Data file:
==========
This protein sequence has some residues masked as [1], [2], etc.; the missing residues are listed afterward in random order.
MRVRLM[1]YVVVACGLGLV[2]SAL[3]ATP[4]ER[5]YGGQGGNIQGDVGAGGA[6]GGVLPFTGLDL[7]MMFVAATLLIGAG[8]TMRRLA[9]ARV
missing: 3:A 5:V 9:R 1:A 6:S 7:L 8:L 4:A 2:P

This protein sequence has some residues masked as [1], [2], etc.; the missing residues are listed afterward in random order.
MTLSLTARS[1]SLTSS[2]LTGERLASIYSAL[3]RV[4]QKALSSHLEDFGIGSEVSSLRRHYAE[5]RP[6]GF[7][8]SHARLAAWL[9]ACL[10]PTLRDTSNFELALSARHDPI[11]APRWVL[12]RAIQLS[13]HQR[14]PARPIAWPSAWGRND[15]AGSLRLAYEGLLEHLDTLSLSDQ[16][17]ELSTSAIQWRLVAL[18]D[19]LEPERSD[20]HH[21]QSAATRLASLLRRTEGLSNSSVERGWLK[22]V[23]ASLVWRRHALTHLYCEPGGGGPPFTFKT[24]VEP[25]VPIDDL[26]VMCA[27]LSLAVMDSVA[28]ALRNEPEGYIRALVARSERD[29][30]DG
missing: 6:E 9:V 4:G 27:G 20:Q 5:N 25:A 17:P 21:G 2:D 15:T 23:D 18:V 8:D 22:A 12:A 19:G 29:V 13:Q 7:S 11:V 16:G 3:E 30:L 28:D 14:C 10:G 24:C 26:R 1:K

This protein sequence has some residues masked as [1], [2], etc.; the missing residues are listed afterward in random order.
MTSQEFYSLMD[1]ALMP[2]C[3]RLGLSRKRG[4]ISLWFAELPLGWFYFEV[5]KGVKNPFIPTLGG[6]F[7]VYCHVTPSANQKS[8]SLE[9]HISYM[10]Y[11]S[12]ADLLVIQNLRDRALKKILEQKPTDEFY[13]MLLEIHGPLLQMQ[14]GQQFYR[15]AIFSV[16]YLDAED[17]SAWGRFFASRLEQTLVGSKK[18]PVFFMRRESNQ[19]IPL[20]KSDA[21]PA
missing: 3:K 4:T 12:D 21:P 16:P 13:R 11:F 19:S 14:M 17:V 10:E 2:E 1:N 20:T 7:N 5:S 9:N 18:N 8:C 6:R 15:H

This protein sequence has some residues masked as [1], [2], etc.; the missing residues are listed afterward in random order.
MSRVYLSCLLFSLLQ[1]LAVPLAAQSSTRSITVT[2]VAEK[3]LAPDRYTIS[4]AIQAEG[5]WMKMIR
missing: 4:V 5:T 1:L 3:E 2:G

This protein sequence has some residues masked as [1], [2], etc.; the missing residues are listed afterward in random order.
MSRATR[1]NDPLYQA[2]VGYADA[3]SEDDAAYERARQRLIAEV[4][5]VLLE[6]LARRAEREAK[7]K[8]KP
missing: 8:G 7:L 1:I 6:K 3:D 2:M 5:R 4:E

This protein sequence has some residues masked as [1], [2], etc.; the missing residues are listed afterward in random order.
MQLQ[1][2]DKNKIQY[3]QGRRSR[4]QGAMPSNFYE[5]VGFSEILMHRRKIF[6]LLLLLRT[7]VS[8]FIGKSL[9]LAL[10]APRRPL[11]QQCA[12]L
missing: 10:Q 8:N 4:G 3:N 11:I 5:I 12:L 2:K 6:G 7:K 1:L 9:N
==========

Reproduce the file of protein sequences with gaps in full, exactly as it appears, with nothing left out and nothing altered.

This protein sequence has some residues masked as [1], [2], etc.; the missing residues are listed afterward in random order.
MRVRLM[1]YVVVACGLGLV[2]SAL[3]ATP[4]ER[5]YGGQGGNIQGDVGAGGA[6]GGVLPFTGLDL[7]MMFVAATLLIGAG[8]TMRRLA[9]ARV
missing: 3:A 5:V 9:R 1:A 6:S 7:L 8:L 4:A 2:P

This protein sequence has some residues masked as [1], [2], etc.; the missing residues are listed afterward in random order.
MTLSLTARS[1]SLTSS[2]LTGERLASIYSAL[3]RV[4]QKALSSHLEDFGIGSEVSSLRRHYAE[5]RP[6]GF[7][8]SHARLAAWL[9]ACL[10]PTLRDTSNFELALSARHDPI[11]APRWVL[12]RAIQLS[13]HQR[14]PARPIAWPSAWGRND[15]AGSLRLAYEGLLEHLDTLSLSDQ[16][17]ELSTSAIQWRLVAL[18]D[19]LEPERSD[20]HH[21]QSAATRLASLLRRTEGLSNSSVERGWLK[22]V[23]ASLVWRRHALTHLYCEPGGGGPPFTFKT[24]VEP[25]VPIDDL[26]VMCA[27]LSLAVMDSVA[28]ALRNEPEGYIRALVARSERD[29][30]DG
missing: 6:E 9:V 4:G 27:G 20:Q 5:N 25:A 17:P 21:G 2:D 15:T 23:D 18:V 8:D 22:A 12:A 19:G 29:V 13:Q 7:S 11:V 16:G 3:E 30:L 28:D 14:C 10:G 24:C 26:R 1:K

This protein sequence has some residues masked as [1], [2], etc.; the missing residues are listed afterward in random order.
MTSQEFYSLMD[1]ALMP[2]C[3]RLGLSRKRG[4]ISLWFAELPLGWFYFEV[5]KGVKNPFIPTLGG[6]F[7]VYCHVTPSANQKS[8]SLE[9]HISYM[10]Y[11]S[12]ADLLVIQNLRDRALKKILEQKPTDEFY[13]MLLEIHGPLLQMQ[14]GQQFYR[15]AIFSV[16]YLDAED[17]SAWGRFFASRLEQTLVGSKK[18]PVFFMRRESNQ[19]IPL[20]KSDA[21]PA
missing: 3:K 4:T 12:D 21:P 16:P 13:R 11:F 19:S 14:M 17:V 10:E 2:E 1:N 20:T 7:N 5:S 9:N 18:N 8:C 6:R 15:H

This protein sequence has some residues masked as [1], [2], etc.; the missing residues are listed afterward in random order.
MSRVYLSCLLFSLLQ[1]LAVPLAAQSSTRSITVT[2]VAEK[3]LAPDRYTIS[4]AIQAEG[5]WMKMIR
missing: 4:V 5:T 1:L 3:E 2:G

This protein sequence has some residues masked as [1], [2], etc.; the missing residues are listed afterward in random order.
MSRATR[1]NDPLYQA[2]VGYADA[3]SEDDAAYERARQRLIAEV[4][5]VLLE[6]LARRAEREAK[7]K[8]KP
missing: 8:G 7:L 1:I 6:K 3:D 2:M 5:R 4:E

This protein sequence has some residues masked as [1], [2], etc.; the missing residues are listed afterward in random order.
MQLQ[1][2]DKNKIQY[3]QGRRSR[4]QGAMPSNFYE[5]VGFSEILMHRRKIF[6]LLLLLRT[7]VS[8]FIGKSL[9]LAL[10]APRRPL[11]QQCA[12]L
missing: 10:Q 8:N 4:G 3:N 11:I 5:I 12:L 2:K 6:G 7:K 1:L 9:N